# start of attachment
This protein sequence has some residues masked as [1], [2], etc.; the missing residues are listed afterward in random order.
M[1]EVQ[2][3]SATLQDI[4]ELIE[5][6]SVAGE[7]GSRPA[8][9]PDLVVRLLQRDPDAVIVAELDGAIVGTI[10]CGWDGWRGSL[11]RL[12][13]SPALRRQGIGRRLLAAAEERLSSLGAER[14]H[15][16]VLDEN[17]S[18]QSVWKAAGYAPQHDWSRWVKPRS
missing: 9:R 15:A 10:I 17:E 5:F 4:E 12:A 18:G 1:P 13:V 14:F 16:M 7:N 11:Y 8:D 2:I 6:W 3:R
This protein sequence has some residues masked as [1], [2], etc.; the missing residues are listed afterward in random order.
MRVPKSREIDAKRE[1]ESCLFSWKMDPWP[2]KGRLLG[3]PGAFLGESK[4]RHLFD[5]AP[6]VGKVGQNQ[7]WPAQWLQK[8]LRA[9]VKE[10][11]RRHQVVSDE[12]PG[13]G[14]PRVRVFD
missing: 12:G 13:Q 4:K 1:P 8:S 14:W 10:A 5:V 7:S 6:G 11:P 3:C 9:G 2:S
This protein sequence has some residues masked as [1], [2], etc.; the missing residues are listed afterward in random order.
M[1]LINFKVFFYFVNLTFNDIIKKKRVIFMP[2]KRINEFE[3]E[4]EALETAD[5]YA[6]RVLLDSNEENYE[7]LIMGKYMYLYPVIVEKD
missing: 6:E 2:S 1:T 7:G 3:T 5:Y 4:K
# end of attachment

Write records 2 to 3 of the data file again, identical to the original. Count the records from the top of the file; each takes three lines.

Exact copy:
This protein sequence has some residues masked as [1], [2], etc.; the missing residues are listed afterward in random order.
MRVPKSREIDAKRE[1]ESCLFSWKMDPWP[2]KGRLLG[3]PGAFLGESK[4]RHLFD[5]AP[6]VGKVGQNQ[7]WPAQWLQK[8]LRA[9]VKE[10][11]RRHQVVSDE[12]PG[13]G[14]PRVRVFD
missing: 12:G 13:Q 4:K 1:P 8:S 14:W 10:A 5:V 7:S 6:G 11:P 3:C 9:G 2:S
This protein sequence has some residues masked as [1], [2], etc.; the missing residues are listed afterward in random order.
M[1]LINFKVFFYFVNLTFNDIIKKKRVIFMP[2]KRINEFE[3]E[4]EALETAD[5]YA[6]RVLLDSNEENYE[7]LIMGKYMYLYPVIVEKD
missing: 6:E 2:S 1:T 7:G 3:T 5:Y 4:K